RFP released for intell upgrade

To consolidate multiple intelligence systems into one for worldwide access, the Air Force recently issued a request for proposals (RFP) to upgrade its Distributed Common Ground System (DCGS).

The DCGS consists of surface imagery, airborne signals intelligence and fixed intelligence ground systems capable of receiving, processing, storing, correlating and disseminating reconnaissance intelligence, according to Air Force officials.

The RFP released Jan. 31 is for what is being called the DCGS Block 10.2 Multi-Intelligence Core. The Air Force intends to consolidate the current system of four workstations into one multi-intelligence workstation, according to a spokesman for the Electronic Systems Center at Hanscom Air Force Base, Mass., which issued the request.

"The Air Force's vision/goal for DCGS is to evolve the current legacy systems through a block upgrade [phased] migration strategy — with spiral development acquisition — into a seamless, networked, distributed architecture ... while having a minimal impact to ongoing intelligence," the spokesman said.

Lockheed Martin Corp. and Raytheon Corp. announced Feb. 11 that they would be leading a vendor team pursuing the six-year, $161.9 million award.

John Nannen, vice president of remote systems in Raytheon's intelligence and information systems business unit, said the latest RFP's goal is to bring together the four, main digital ground system sites, as well as numerous remote sites worldwide, onto a common enterprise architecture so analysts can use the system's full capabilities regardless of their geographical location.

The four main DCGS Air Force base sites are Langley, Va.; Beale, Calif.; Osan, South Korea; and Ramstein, Germany. Numerous other sites are located nationwide and overseas, but many of them are classified, Nannen said.

DCGS is one of the Air Force's main intelligence, surveillance and reconnaissance (ISR) weapons systems and includes data feeds from the Predator and Global Hawk unmanned aerial vehicles, as well as data from other DOD and national ISR assets, Nannen said. Today, the various systems are linked together whenever and wherever possible, but DCGS Block 10.2 will serve as the foundation for data from multiple intelligence sources to be collected and filtered into decision-making information for commanders worldwide, he said.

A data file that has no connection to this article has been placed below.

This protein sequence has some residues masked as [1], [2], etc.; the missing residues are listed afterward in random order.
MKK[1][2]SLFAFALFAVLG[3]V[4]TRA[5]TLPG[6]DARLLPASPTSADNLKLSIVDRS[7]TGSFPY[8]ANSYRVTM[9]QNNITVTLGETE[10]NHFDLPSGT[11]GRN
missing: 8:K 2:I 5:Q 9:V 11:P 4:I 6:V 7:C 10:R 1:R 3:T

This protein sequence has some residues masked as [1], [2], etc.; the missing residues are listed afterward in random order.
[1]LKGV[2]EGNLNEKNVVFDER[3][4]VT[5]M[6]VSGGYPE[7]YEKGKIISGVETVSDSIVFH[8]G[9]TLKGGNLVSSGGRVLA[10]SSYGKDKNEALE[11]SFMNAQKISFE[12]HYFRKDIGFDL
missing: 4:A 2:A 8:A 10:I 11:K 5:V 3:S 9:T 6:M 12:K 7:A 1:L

The Raytheon-Lockheed team also includes five subcontractors: Science Applications International Corp., General Dynamics Corp., BAE Systems' Integrated Defense Solutions Inc., Goodrich Corp. and L-3 Communications Inc.

Northrop Grumman Corp. also is leading a team, but a spokeswoman for that company's electronic systems business declined to name Northrop's partners.

Contractors must turn in past performance reports to the Air Force by March 3, followed by mission capability proposals on March 17. Cost/price reports are due after technical evaluations are completed. The anticipated contract award is due in June, according to the Air Force spokesman.

Once the contract is awarded, the winning contractors will test and analyze the enhanced DCGS in an experimental laboratory setting for about a year and then roll out the system throughout fiscal 2004 and 2005, beginning with the four main sites, said Michael LaRouche, director of DOD intelligence, surveillance, reconnaissance (ISR) systems for Lockheed's management and data systems.

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